Eating more healthful, carb-rich foods tends to crowd out disease-promoting foods. Added sugars, animal fats, animal protein, and white flour and other refined grains all increase our risk of chronic disease and, in the case of animal protein, even premature death. Animal foods in particular contain higher levels of saturated fat; heme iron; advanced glycation end products; and in the case of processed meats, nitrate and nitrite preservatives. They also stimulate our gut bacteria to make a harmful compound called TMAO. All of these substances promote insulin resistance and other health risks. When you focus on beans, lentils, peas, fruits, vegetables, and whole grains, you not only improve your diabetes or risk of diabetes, but you stack the odds in favor of optimal long-term health.
My patients with prediabetes and diabetes who adopt a high-carbohydrate, high-fiber, WFPB diet typically experience lower blood sugars and lower cholesterol, as well as weight loss if they are overweight. They have been able to reduce medications in many cases. I’ve seen this approach work well, and I’m certainly not the only one recommending it: Mainstream diabetes organizations have recognized the value of a plant-based diet for diabetes. In their 2018 guidelines, the American Association of Clinical Endocrinologists (AACE) recommends a plant-based diet as the preferred eating pattern for patients with type 2 diabetes, and the American Diabetes Association advises that a plant-based diet is a healthful option for patients with type 2 diabetes.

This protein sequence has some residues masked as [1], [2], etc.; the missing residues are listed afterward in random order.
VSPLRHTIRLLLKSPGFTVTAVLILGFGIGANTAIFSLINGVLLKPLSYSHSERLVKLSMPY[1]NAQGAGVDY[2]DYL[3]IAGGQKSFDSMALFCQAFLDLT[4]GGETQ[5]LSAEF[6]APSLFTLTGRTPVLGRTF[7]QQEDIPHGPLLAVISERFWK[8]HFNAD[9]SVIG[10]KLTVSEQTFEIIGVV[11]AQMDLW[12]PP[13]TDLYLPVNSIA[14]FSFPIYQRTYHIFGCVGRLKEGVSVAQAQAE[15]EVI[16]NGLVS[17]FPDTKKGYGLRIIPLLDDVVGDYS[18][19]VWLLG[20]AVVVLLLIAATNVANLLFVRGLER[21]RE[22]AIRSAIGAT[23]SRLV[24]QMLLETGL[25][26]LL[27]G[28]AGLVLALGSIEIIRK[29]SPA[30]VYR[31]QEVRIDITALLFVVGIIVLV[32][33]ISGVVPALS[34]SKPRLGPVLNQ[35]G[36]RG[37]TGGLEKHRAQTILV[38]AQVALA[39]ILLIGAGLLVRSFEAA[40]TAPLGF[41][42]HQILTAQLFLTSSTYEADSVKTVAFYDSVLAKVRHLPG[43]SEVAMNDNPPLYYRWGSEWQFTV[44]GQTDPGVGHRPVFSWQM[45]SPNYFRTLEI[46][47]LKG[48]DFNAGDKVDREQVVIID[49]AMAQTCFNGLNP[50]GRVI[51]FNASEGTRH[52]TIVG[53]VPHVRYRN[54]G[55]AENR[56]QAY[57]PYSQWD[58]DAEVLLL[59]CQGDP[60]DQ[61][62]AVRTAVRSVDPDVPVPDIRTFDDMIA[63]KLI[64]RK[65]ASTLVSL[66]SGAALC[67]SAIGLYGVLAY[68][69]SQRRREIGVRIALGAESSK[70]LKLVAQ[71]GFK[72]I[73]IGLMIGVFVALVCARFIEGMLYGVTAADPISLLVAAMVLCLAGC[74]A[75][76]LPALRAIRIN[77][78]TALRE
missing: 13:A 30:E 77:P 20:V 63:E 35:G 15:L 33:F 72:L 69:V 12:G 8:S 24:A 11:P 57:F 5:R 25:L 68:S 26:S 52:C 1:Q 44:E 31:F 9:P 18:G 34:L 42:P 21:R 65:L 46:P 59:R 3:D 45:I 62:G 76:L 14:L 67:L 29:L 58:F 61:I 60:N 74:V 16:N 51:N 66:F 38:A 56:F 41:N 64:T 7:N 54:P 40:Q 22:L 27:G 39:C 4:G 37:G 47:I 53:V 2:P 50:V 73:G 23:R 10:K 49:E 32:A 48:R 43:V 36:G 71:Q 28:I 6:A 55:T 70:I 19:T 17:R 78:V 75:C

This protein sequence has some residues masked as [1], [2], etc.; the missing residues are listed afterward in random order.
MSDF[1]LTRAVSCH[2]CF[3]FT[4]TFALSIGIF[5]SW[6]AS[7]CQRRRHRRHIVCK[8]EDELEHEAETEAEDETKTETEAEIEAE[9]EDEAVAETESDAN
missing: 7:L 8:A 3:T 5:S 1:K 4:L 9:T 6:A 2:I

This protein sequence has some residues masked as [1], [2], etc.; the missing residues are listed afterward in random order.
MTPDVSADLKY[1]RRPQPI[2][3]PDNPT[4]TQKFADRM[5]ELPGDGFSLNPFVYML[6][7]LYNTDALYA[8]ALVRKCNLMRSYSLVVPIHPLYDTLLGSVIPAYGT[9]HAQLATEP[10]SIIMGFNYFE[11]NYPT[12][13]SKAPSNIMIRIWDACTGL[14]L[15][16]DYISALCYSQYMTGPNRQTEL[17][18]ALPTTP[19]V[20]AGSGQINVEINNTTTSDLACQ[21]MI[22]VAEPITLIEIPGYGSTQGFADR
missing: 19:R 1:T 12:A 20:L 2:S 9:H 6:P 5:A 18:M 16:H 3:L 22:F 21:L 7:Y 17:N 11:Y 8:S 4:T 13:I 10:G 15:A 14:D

If you have diabetes, be sure to work closely with your health care provider if you change your diet, as any medications you are taking may require adjustment. For practical information on how to adopt a plant-based diet for diabetes, check out resources such as the Physicians Committee for Responsible Medicine and Mastering Diabetes.
Michelle McMacken, MD, is a board-certified internal medicine physician and an assistant professor of medicine at NYU School of Medicine. An honors graduate of Yale University and Columbia University College of Physicians and Surgeons, she has more than ten years of experience practicing primary care, directing a medical weight-loss program, and teaching doctors-in-training at Bellevue Hospital Center in NYC. An enthusiastic supporter of plant-based nutrition, she is committed to educating patients, medical students, and doctors about the power of healthy eating and lifestyle modification.